Greetings Friends, and Family, and welcome to the Fall 2007 edition of the R___ family newsletter! We hope you are enjoying the change of seasons: the cool weather, the beautiful colors, and the harvest of all your summer efforts. Our tribe is recovering from one trip, preparing for another, and coping with a less-than-stellar harvest.
Our biggest summer projects are behind us, and still there seems so much to do. The outside of the house is painted, and the entire garage cleaned out (we didn't even do that when we moved in!). October is here, and we're Fall-Cleaning, getting everything ready to ride out the long cold. After that's finished, we'll decorate the house to scare the four or five trick-or-treaters we might get (hey, that just means more candy for us!). It also means we can cruise the residential neighborhoods, taking truckloads of pre-bagged leaves for our compost. Har-har! Two years ago, our street had a bear adopt us, he lived next door eating mulberries for about a month. Last year, and early this year, there was a skunk family taking up residence. This year, we have a large turkey seeking refuge in the bosque that surrounds us. We're not sure how much longer he'll be safe, but he struts around up and down the street like he owns the place. We've also spotted foxes this year, and there are deer tracks in our yard again. I really enjoy our local wildlife scene.
Rhetta Jae (4 1/2), our first-born most beautiful and talented daughter, started attending preschool three afternoons a week, and we are seeing lots of changes in her social interaction. She is still greatly interested in the arts, and is drawing increasingly more complex and imaginative things. Music and dancing are also high on her list of favorite things to do. Late this summer, she has started reading and writing in earnest. We are stressing phonetic pronunciations first, so there are some humorous mis-steps. But, we figure it's best to get down the rules first, and address the exceptions later. Otherwise, it gets confusing. She now takes every opportunity to read signs and large labels all around her. Sometimes, she labels her drawings with an important word, and at school, she often signs her artwork.
The newest R___ intern, young Willon Robert (9 months), is about the smiliest baby you ever did see. Really, it's amazing how happy he is every day. And he wakes up so well, grinning and glad to be awake within mere seconds of opening his eyes. Come to think of it, whose kid IS this, anyway? He stands with some assistance, but doesn't yet walk. He has two and a half teeth, now, and we think another one on the way, and so he babbles quite a bit, and drools a lot. He waves (sometimes), and says things like “mom-mom,” and what sounds a lot like “hi,” and “hey,” and just the other day started saying “hi, da-da!” No foolin! He sure has a lot of red in his hair, but otherwise resembles his old man quite a bit. Sorry, dude!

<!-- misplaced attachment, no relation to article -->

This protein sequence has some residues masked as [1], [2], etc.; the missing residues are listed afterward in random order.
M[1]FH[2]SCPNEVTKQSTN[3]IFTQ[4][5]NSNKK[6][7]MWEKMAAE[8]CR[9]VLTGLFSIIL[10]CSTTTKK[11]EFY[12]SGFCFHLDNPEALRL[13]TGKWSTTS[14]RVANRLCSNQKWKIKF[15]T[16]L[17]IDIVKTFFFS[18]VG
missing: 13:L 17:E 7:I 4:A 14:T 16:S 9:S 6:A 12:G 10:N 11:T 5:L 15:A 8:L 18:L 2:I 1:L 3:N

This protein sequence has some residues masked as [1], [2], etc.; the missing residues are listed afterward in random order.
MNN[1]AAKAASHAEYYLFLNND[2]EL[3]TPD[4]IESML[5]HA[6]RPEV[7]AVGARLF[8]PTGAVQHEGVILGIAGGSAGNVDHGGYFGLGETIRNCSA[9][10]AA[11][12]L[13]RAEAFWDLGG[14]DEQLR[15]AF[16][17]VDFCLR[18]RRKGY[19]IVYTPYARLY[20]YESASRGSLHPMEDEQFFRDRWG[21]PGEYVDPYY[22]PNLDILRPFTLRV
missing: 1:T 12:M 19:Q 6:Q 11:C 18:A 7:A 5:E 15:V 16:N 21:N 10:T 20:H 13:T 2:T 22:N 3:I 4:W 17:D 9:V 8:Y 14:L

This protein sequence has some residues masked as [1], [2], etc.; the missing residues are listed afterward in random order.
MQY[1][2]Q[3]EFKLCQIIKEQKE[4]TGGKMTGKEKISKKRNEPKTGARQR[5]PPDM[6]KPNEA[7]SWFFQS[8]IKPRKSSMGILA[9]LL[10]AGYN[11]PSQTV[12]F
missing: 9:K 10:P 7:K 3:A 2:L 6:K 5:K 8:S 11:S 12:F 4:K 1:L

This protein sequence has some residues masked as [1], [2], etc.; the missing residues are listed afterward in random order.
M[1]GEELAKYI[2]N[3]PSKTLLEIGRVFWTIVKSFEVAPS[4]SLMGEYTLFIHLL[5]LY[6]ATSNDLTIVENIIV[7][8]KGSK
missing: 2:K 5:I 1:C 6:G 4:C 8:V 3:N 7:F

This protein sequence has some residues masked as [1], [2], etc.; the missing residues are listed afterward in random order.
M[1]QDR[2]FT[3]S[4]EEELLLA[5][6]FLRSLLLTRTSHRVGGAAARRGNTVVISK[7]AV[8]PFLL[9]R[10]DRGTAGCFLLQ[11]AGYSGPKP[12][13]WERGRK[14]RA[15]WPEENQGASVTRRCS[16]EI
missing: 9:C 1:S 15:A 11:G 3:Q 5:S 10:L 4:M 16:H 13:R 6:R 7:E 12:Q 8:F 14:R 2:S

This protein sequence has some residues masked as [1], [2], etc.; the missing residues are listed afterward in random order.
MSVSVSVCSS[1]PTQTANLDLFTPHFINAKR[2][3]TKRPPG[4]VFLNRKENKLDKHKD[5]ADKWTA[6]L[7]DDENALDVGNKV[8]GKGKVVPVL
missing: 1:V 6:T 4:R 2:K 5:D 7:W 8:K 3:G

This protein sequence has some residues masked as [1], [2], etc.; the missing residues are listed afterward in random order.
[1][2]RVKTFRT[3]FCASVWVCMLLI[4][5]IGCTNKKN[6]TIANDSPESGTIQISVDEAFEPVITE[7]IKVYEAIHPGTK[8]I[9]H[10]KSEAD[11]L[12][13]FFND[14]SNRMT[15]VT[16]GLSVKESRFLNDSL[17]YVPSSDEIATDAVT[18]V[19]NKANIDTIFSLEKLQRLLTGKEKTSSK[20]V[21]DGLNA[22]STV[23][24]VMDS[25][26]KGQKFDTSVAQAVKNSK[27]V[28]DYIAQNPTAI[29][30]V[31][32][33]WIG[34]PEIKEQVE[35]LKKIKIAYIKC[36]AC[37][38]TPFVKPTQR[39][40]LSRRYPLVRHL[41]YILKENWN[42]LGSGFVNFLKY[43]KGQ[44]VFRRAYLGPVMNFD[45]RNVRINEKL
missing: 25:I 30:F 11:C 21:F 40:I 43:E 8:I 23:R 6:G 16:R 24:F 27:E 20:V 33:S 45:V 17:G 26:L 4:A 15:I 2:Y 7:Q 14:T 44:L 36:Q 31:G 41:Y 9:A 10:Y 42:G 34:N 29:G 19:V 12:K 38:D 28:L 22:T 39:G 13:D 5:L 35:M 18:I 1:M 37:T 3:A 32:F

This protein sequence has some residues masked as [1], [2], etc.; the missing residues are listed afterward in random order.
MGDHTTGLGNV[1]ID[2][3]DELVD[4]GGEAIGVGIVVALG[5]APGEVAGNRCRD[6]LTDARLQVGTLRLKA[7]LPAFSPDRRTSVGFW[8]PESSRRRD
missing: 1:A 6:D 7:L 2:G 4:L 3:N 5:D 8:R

Farm news: this year's yield is a tad disappointing. The beans seem as good as last year, the squash is the biggest it's gotten so far (but still has far to go), and we seem to be getting decent carrots. Our peaches were at once too numerous to eat before they started going bad, but instead of preserving we frantically gave most of them away. But it was one tasty week! Yum! The beets were overwatered, and the corn did not get enough. Tomatoes did alright, and the peppers came in well. No apricots or plums this year, and the apples are still quite small. Turns out our apple tree produces something resembling Golden Delicious apples, though slightly more bitter, and really tasty. Overall, we decided we need a new approach to watering. We have tried a different system every year, and just don't feel like the plants are getting what they need. So, we discussed it, and we think next year we will pare back to about half our current planting, just the essentials, while we figure out something new. This will also give us time to re-tap our well, and get an appropriate-sized well pump specific to the system we design. Then, in aught-nine, we should be cooking with gas. Our plan to expand into small animals this year did not yet materialize. But we're still hopeful that next year will be the Year of the Chicken. Mmmm. I can taste those fresh eggs now.
The end of September took us to Albuquerque, New Mexico for some visiting, but also for lots of cleaning, sorting, and packing stuff from Grandma's house. In only a week, we accomplished quite a bit, and the trip went off smoothly. We saw family, we saw friends, we saw dinosaurs and had a wonderful time. Explora!, a fantastic new children's museum, was especially fun for the kids. We only hit snow once on the return trip. For Colorado, that's pretty good. November will see us travelling again, this time to Kansas. To see what we could see. So to speak.
The genealogy project has just about fizzled out. It appears all leads are exhausted at this point, and the search has been fruitful. The report should be finished this fall, and our hope is to figure out a cost-effective and visually stimulating way to publish this info online. There are many examples of other people who have done this, and everyone's is different.
The little white car is still amazing us by getting 40+ miles per gallon, pretty impressive for it's age and odometer reading. The purple car just got a new clutch, and is now limping along on a wounded transmission. The injury is not critical at this point, but definitely will require surgery in the forseeable future. The pickup just got a brand new exhaust system, and is running pretty well. Good, strong truck, and very reliable. Farm-worthy. Go, Chevy!
Well, that's all the news from Lake Woebegone, where all the women are strong, all the men are good looking, and all the children are above average.